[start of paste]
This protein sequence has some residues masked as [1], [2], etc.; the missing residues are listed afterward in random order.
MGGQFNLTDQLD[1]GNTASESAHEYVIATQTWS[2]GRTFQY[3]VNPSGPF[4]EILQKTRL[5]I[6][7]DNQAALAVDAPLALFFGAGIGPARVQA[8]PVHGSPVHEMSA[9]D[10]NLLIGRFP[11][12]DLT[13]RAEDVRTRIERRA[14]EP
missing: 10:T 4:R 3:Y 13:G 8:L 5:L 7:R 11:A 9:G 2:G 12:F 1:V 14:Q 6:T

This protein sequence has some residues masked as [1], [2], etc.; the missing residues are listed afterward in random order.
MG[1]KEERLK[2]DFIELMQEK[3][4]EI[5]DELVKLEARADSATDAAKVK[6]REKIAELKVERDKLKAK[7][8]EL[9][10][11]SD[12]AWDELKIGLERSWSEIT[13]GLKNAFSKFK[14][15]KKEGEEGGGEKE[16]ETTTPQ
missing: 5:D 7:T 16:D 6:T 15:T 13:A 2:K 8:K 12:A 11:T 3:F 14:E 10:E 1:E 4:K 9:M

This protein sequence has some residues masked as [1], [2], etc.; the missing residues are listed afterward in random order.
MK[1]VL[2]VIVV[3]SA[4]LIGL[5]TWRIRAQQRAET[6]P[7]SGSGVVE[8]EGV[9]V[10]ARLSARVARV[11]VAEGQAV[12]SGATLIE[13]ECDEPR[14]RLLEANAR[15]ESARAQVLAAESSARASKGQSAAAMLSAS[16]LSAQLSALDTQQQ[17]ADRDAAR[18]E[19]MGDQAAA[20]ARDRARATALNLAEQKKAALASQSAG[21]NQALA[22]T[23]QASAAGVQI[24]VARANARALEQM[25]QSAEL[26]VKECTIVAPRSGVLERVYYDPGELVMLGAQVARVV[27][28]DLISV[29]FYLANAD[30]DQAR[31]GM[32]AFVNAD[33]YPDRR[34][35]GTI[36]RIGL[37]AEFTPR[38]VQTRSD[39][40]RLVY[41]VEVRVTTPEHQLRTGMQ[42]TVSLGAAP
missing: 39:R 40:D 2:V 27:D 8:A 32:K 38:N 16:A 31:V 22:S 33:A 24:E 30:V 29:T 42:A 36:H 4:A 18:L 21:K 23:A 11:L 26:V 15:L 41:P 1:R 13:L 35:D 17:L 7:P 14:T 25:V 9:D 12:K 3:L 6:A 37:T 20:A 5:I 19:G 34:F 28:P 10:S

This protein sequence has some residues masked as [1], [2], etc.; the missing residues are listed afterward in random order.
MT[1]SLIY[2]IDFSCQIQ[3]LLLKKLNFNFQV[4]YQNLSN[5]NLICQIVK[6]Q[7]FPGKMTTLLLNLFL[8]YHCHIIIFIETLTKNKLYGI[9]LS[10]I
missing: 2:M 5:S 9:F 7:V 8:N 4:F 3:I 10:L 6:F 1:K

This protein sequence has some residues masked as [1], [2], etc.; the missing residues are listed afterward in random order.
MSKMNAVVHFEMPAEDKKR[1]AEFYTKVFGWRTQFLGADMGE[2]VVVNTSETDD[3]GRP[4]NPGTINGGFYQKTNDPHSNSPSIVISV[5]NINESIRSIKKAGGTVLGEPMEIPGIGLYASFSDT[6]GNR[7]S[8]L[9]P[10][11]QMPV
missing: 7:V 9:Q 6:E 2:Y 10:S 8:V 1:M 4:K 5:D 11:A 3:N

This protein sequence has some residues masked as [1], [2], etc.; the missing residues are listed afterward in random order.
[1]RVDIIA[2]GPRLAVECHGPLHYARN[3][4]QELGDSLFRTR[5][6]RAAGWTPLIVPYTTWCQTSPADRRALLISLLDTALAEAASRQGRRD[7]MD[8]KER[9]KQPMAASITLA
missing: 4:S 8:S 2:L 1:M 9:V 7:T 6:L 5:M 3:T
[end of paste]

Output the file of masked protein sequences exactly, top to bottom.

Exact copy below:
This protein sequence has some residues masked as [1], [2], etc.; the missing residues are listed afterward in random order.
MGGQFNLTDQLD[1]GNTASESAHEYVIATQTWS[2]GRTFQY[3]VNPSGPF[4]EILQKTRL[5]I[6][7]DNQAALAVDAPLALFFGAGIGPARVQA[8]PVHGSPVHEMSA[9]D[10]NLLIGRFP[11][12]DLT[13]RAEDVRTRIERRA[14]EP
missing: 10:T 4:R 3:Y 13:G 8:L 5:L 7:R 11:A 9:G 2:G 12:F 1:V 14:Q 6:T

This protein sequence has some residues masked as [1], [2], etc.; the missing residues are listed afterward in random order.
MG[1]KEERLK[2]DFIELMQEK[3][4]EI[5]DELVKLEARADSATDAAKVK[6]REKIAELKVERDKLKAK[7][8]EL[9][10][11]SD[12]AWDELKIGLERSWSEIT[13]GLKNAFSKFK[14][15]KKEGEEGGGEKE[16]ETTTPQ
missing: 5:D 7:T 16:D 6:T 15:T 13:A 2:K 8:K 12:A 11:T 3:F 14:E 10:E 1:E 4:K 9:M

This protein sequence has some residues masked as [1], [2], etc.; the missing residues are listed afterward in random order.
MK[1]VL[2]VIVV[3]SA[4]LIGL[5]TWRIRAQQRAET[6]P[7]SGSGVVE[8]EGV[9]V[10]ARLSARVARV[11]VAEGQAV[12]SGATLIE[13]ECDEPR[14]RLLEANAR[15]ESARAQVLAAESSARASKGQSAAAMLSAS[16]LSAQLSALDTQQQ[17]ADRDAAR[18]E[19]MGDQAAA[20]ARDRARATALNLAEQKKAALASQSAG[21]NQALA[22]T[23]QASAAGVQI[24]VARANARALEQM[25]QSAEL[26]VKECTIVAPRSGVLERVYYDPGELVMLGAQVARVV[27][28]DLISV[29]FYLANAD[30]DQAR[31]GM[32]AFVNAD[33]YPDRR[34][35]GTI[36]RIGL[37]AEFTPR[38]VQTRSD[39][40]RLVY[41]VEVRVTTPEHQLRTGMQ[42]TVSLGAAP
missing: 39:R 40:D 2:V 27:D 8:A 32:K 38:N 16:A 31:V 22:S 33:A 24:E 30:V 29:T 42:A 36:H 4:A 18:L 21:K 23:A 11:L 26:V 15:L 41:P 1:R 13:L 35:D 17:L 7:P 14:T 25:V 9:D 12:K 3:L 6:A 37:T 20:A 5:I 19:G 34:F 28:P 10:S

This protein sequence has some residues masked as [1], [2], etc.; the missing residues are listed afterward in random order.
MT[1]SLIY[2]IDFSCQIQ[3]LLLKKLNFNFQV[4]YQNLSN[5]NLICQIVK[6]Q[7]FPGKMTTLLLNLFL[8]YHCHIIIFIETLTKNKLYGI[9]LS[10]I
missing: 2:M 5:S 9:F 7:V 8:N 4:F 3:I 10:L 6:F 1:K

This protein sequence has some residues masked as [1], [2], etc.; the missing residues are listed afterward in random order.
MSKMNAVVHFEMPAEDKKR[1]AEFYTKVFGWRTQFLGADMGE[2]VVVNTSETDD[3]GRP[4]NPGTINGGFYQKTNDPHSNSPSIVISV[5]NINESIRSIKKAGGTVLGEPMEIPGIGLYASFSDT[6]GNR[7]S[8]L[9]P[10][11]QMPV
missing: 7:V 9:Q 6:E 2:Y 10:S 8:V 1:M 4:K 5:D 11:A 3:N

This protein sequence has some residues masked as [1], [2], etc.; the missing residues are listed afterward in random order.
[1]RVDIIA[2]GPRLAVECHGPLHYARN[3][4]QELGDSLFRTR[5][6]RAAGWTPLIVPYTTWCQTSPADRRALLISLLDTALAEAASRQGRRD[7]MD[8]KER[9]KQPMAASITLA
missing: 4:S 8:S 2:L 1:M 9:V 7:T 6:L 5:M 3:T